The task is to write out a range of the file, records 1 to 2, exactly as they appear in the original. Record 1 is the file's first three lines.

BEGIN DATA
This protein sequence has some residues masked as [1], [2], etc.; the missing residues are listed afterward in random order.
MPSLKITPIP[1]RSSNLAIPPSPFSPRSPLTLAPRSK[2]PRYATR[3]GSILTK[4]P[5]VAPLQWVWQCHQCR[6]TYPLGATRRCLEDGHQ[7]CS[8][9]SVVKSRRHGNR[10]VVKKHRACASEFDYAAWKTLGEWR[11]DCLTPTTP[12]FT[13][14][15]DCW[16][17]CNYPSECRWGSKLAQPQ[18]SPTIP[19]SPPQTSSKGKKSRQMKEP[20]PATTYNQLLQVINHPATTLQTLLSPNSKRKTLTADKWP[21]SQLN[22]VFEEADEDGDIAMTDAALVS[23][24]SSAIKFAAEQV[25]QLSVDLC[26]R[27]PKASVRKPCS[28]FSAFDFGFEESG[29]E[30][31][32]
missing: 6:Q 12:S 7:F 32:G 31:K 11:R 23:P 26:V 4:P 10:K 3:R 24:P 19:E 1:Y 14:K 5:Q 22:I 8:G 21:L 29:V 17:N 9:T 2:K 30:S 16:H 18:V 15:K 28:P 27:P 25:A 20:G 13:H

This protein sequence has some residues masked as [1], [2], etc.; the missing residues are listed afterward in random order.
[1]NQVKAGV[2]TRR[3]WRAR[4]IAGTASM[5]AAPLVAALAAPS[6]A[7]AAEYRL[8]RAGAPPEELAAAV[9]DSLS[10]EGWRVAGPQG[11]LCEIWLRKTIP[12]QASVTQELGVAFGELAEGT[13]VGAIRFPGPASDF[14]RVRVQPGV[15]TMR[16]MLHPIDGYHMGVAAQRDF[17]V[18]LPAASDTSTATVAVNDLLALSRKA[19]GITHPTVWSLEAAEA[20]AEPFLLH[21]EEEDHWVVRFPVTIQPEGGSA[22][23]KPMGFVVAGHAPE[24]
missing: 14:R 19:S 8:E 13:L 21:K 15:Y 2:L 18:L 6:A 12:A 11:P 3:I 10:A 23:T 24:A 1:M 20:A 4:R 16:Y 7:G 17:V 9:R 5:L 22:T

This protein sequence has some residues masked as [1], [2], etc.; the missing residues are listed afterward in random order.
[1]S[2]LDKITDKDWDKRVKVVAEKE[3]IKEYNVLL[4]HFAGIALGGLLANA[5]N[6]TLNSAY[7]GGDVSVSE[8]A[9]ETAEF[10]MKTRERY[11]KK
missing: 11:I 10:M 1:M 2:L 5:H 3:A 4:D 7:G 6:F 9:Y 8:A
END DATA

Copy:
This protein sequence has some residues masked as [1], [2], etc.; the missing residues are listed afterward in random order.
MPSLKITPIP[1]RSSNLAIPPSPFSPRSPLTLAPRSK[2]PRYATR[3]GSILTK[4]P[5]VAPLQWVWQCHQCR[6]TYPLGATRRCLEDGHQ[7]CS[8][9]SVVKSRRHGNR[10]VVKKHRACASEFDYAAWKTLGEWR[11]DCLTPTTP[12]FT[13][14][15]DCW[16][17]CNYPSECRWGSKLAQPQ[18]SPTIP[19]SPPQTSSKGKKSRQMKEP[20]PATTYNQLLQVINHPATTLQTLLSPNSKRKTLTADKWP[21]SQLN[22]VFEEADEDGDIAMTDAALVS[23][24]SSAIKFAAEQV[25]QLSVDLC[26]R[27]PKASVRKPCS[28]FSAFDFGFEESG[29]E[30][31][32]
missing: 6:Q 12:S 7:F 32:G 31:K 11:R 23:P 26:V 4:P 10:K 3:R 24:P 19:E 1:Y 14:K 5:Q 22:I 8:G 21:L 29:V 17:N 9:T 2:K 30:S 16:H 18:V 15:K 28:P 27:P 25:A 20:G 13:H

This protein sequence has some residues masked as [1], [2], etc.; the missing residues are listed afterward in random order.
[1]NQVKAGV[2]TRR[3]WRAR[4]IAGTASM[5]AAPLVAALAAPS[6]A[7]AAEYRL[8]RAGAPPEELAAAV[9]DSLS[10]EGWRVAGPQG[11]LCEIWLRKTIP[12]QASVTQELGVAFGELAEGT[13]VGAIRFPGPASDF[14]RVRVQPGV[15]TMR[16]MLHPIDGYHMGVAAQRDF[17]V[18]LPAASDTSTATVAVNDLLALSRKA[19]GITHPTVWSLEAAEA[20]AEPFLLH[21]EEEDHWVVRFPVTIQPEGGSA[22][23]KPMGFVVAGHAPE[24]
missing: 14:R 19:S 8:E 13:L 21:K 15:Y 2:L 18:L 6:A 12:A 11:P 3:I 10:A 23:T 24:A 1:M 20:A 4:R 16:Y 7:G 17:V 9:R 5:L 22:T